Syria’s rebels continue advance in Hama offensive, hold gains inside Damascus


US Special Forces and Rebel Offensive v. ISIS in Eastern Syria

UPDATE 0745 GMT: Anti-Assad forces have launched their assault to take the key village of Qomhana with a suicide vehicle bombing.


Meanwhile, a local source says the leading faction Ahrar al-Sham has joined the offensive with attacks between Kafr Naboudah and Karnaz in northwestern Hama Province (see map).

Ahrar and other rebel groups have already taken Tel Sakhr and are attacing Mugayr and Bureydij, according to pro-rebel activists.

The Islamist bloc Hay’at Tahrir al-Sham had said on Thursday that Ahrar is excluded from the offensive because of political disputes between the groups.

Syria’s Assad regime and its allies are showing uncertainty in the face of a sudden rebel offensive which has closed within a few miles of Hama city.

The advance, accompanied by rebel attacks in northeastern Damascus, has changed the political and military narrative of a resolution of the conflict favoring President Assad, who has refused any transition in which he will give up power.

On Thursday, the Islamist bloc Hay’at Tahrir al-Sham and Free Syrian units consolidated gains in which they have taken about 40 towns, villages, and checkpoints to close within 5 km (3 miles) of Hama city and the Hama military airport. They moved further west, surrounding the mainly-Christian town of Mhardeh, promising no attack because of religious sensitivities but awaiting a possible withdrawal of pro-Assad militias.

On Thursday night, there was heavy fighting near the village of Kawkab, taken by rebels earlier in the day, while the regime held on to Qomhana, last occupied by rebels in 2014.

A pro-rebel activist tweeted late Thursday:

A “Syrian military source” insisted that the regime is summoning reinforcements for a counter-offensive: “We have absorbed the attack and we are consolidating defense lines set up in the areas breached.”

However, the movement of reinforcements has been hindered by the cut-off of main routes. Rebels control roads from northern Homs Province and Latakia Province, while the Islamic State, battling pro-Assad forces east of Aleppo city, have occupied the Aleppo-to-Hama road.

Pro-Assad airstrikes have tried to check the rebels, but some of the largest attacks by Russian warplanes have been retaliatory raids on civilian areas in Idlib Province, far from the frontline.

Pro-opposition Orient News reports from Ariha, bombed on Thursday:

Syrian State news agency SANA avoided any acknowledgement of the difficulties but put out the line, “Army units, in cooperation with the supporting forces, have consolidated the repelling lines they set up earlier in the face of the terrorist groups which had infiltrated some of the towns and military points in the northern countryside of Hama and are engaged in fierce clashes with these groups”. It asserted that “a large number of terrorists” had been killed and three tanks and five armored vehicles destroyed.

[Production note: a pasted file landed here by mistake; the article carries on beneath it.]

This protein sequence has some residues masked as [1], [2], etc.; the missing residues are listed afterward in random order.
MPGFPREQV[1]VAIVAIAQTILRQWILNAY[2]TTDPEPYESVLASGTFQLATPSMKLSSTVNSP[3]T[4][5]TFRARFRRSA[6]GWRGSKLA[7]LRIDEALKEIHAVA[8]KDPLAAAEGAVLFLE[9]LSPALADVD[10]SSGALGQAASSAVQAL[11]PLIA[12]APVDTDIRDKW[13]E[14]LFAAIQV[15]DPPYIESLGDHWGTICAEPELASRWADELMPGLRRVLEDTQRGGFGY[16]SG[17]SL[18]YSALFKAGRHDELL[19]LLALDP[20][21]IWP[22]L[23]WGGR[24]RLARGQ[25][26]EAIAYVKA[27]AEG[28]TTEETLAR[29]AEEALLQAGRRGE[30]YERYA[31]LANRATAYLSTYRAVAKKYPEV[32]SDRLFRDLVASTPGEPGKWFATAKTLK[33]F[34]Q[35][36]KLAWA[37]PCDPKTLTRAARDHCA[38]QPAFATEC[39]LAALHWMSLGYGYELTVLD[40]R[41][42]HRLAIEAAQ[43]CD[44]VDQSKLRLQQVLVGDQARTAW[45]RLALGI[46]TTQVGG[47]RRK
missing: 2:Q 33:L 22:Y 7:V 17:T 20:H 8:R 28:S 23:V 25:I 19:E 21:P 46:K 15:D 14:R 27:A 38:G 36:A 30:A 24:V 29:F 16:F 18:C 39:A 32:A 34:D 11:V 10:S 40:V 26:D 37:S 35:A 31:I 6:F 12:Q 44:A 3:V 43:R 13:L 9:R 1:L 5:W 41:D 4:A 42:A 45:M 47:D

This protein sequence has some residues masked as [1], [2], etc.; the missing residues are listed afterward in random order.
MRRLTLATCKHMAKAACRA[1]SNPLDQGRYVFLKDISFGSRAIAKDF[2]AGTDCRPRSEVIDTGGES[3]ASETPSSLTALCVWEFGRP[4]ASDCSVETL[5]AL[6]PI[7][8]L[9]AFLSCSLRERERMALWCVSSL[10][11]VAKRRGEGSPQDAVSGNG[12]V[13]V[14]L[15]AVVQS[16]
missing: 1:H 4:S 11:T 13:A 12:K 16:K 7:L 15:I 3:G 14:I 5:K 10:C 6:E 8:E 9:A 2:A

Inside Damascus, there was little apparent movement after rebel gains since Sunday in the northeastern section of Jobar. The rebel forces, led by Faylaq al-Rahman and Ahrar al-Sham, continued to hold Abbassiyeen Square, the Fares Khoury road, the bus garage, and part of the industrial area.

The offensive has also established an overground link with the Damascus suburb of Qaboun, which pro-Assad forces have been trying for weeks to overrun in defiance of a 2014 “reconciliation” agreement. Rebels had been moving between Jobar and Qaboun through a series of tunnels.

Syrian State media maintained from a “military source”, that “hundreds of terrorists from Jabhat al-Nusra” — who actually has a small role in the offensive — “and groups affiliated to it were killed or injured as a result of the army’s successive strikes against their movements in several directions”.

The UN warned that, despite the rebel advance, the opposition-held suburbs such as Qaboun, Barzeh, and Tishreen are in a humanitarian crisis. Jan Egeland, the head of the UN’s humanitarian operations, said about 300,000 people are cut off from aid.

“Starvation will be just around the corner unless we get there in the coming weeks,” he said.

Pro-Assad Activist Calls for Use of Chemical Weapons

Amid the rebel advance, a pro-Assad activist has called for the use of chemical weapons.

Paul Antonopoulos, who writes for the Al Masdar blog, tweeted:

Ironically, Al Masdar has distorted reports by the UN and the Organization for the Prohibition of Chemical Weapons to claim that rebels, rather than the Assad regime, have pursued chemical attacks in Syria.

TOP PHOTO: Rebel armored vehicles moving towards Qomhana in northern Hama Province on Friday